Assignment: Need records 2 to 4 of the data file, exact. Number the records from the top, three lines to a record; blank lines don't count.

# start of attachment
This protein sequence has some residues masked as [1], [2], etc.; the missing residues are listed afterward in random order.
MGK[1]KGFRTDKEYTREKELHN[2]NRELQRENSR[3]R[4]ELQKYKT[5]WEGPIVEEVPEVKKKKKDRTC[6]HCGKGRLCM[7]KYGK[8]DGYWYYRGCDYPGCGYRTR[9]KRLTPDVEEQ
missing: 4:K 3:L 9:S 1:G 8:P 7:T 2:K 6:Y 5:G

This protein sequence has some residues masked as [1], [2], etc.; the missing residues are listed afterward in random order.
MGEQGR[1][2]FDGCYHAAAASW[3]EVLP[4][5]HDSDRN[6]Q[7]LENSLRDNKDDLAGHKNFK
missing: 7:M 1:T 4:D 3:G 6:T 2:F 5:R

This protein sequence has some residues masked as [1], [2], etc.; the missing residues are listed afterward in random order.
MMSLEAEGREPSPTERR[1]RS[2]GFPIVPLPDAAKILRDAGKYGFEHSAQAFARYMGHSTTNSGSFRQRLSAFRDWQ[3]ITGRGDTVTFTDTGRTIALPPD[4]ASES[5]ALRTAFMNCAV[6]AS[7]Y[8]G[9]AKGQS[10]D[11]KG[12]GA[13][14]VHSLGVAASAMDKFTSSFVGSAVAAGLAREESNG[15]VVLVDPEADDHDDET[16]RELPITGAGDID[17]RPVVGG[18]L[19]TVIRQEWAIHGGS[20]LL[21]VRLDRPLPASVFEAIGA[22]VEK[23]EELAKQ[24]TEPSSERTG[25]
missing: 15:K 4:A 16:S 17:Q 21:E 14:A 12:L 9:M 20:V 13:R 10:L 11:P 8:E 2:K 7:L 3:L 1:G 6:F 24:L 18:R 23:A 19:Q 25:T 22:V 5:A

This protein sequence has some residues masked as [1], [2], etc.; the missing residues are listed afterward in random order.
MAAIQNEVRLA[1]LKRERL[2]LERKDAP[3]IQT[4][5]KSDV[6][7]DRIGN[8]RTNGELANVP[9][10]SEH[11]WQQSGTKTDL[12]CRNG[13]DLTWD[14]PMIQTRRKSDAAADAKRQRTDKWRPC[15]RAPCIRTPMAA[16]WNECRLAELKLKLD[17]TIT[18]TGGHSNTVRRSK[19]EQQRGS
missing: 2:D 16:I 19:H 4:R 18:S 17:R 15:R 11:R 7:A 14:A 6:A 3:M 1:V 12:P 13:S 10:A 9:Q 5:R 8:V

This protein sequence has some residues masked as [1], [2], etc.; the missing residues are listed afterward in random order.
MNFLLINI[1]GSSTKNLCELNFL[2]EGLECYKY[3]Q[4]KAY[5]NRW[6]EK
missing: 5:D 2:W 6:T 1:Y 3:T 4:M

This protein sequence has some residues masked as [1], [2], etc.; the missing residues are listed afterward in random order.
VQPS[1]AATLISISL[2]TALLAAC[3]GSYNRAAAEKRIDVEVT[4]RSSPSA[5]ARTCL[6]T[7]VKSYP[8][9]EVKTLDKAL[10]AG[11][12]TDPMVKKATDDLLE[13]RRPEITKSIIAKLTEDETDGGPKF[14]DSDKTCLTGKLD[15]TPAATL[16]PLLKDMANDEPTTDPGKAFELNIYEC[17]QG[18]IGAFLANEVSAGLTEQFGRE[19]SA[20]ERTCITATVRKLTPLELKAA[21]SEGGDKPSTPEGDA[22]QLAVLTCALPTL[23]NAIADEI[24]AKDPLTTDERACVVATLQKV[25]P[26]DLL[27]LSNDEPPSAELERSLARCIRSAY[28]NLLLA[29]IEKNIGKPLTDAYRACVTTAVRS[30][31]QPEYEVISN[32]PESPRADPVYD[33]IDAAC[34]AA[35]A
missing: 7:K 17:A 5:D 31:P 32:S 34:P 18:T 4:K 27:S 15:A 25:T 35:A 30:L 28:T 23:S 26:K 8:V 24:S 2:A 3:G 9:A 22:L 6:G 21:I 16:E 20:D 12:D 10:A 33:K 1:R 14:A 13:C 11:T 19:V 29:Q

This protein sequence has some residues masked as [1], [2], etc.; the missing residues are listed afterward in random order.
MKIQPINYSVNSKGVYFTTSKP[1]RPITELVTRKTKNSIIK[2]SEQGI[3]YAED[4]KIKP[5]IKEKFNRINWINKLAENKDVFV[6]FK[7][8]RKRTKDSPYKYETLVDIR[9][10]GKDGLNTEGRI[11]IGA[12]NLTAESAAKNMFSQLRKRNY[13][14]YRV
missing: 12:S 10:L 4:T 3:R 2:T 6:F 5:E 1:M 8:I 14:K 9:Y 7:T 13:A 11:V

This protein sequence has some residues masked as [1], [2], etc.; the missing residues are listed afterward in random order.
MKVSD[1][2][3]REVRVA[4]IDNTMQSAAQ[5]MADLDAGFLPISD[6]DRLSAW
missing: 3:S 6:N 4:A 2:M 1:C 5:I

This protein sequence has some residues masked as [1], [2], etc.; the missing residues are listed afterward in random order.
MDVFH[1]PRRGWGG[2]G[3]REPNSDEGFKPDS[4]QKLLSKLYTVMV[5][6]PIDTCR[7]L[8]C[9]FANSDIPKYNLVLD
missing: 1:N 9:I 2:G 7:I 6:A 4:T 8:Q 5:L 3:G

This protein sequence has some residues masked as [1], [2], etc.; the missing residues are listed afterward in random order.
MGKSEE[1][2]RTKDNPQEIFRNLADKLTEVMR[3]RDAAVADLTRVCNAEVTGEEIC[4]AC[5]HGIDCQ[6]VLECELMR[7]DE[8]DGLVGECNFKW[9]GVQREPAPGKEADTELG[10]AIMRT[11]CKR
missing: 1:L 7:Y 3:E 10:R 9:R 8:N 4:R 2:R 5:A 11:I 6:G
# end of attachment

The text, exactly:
This protein sequence has some residues masked as [1], [2], etc.; the missing residues are listed afterward in random order.
MGEQGR[1][2]FDGCYHAAAASW[3]EVLP[4][5]HDSDRN[6]Q[7]LENSLRDNKDDLAGHKNFK
missing: 7:M 1:T 4:D 3:G 6:T 2:F 5:R

This protein sequence has some residues masked as [1], [2], etc.; the missing residues are listed afterward in random order.
MMSLEAEGREPSPTERR[1]RS[2]GFPIVPLPDAAKILRDAGKYGFEHSAQAFARYMGHSTTNSGSFRQRLSAFRDWQ[3]ITGRGDTVTFTDTGRTIALPPD[4]ASES[5]ALRTAFMNCAV[6]AS[7]Y[8]G[9]AKGQS[10]D[11]KG[12]GA[13][14]VHSLGVAASAMDKFTSSFVGSAVAAGLAREESNG[15]VVLVDPEADDHDDET[16]RELPITGAGDID[17]RPVVGG[18]L[19]TVIRQEWAIHGGS[20]LL[21]VRLDRPLPASVFEAIGA[22]VEK[23]EELAKQ[24]TEPSSERTG[25]
missing: 15:K 4:A 16:S 17:Q 21:E 14:A 12:L 9:M 20:V 13:R 10:L 11:P 8:E 2:K 7:L 3:L 1:G 6:F 24:L 18:R 23:A 19:Q 25:T 22:V 5:A

This protein sequence has some residues masked as [1], [2], etc.; the missing residues are listed afterward in random order.
MAAIQNEVRLA[1]LKRERL[2]LERKDAP[3]IQT[4][5]KSDV[6][7]DRIGN[8]RTNGELANVP[9][10]SEH[11]WQQSGTKTDL[12]CRNG[13]DLTWD[14]PMIQTRRKSDAAADAKRQRTDKWRPC[15]RAPCIRTPMAA[16]WNECRLAELKLKLD[17]TIT[18]TGGHSNTVRRSK[19]EQQRGS
missing: 2:D 16:I 19:H 4:R 18:S 17:R 15:R 11:R 7:A 14:A 6:A 3:M 1:V 12:P 13:S 10:A 9:Q 5:R 8:V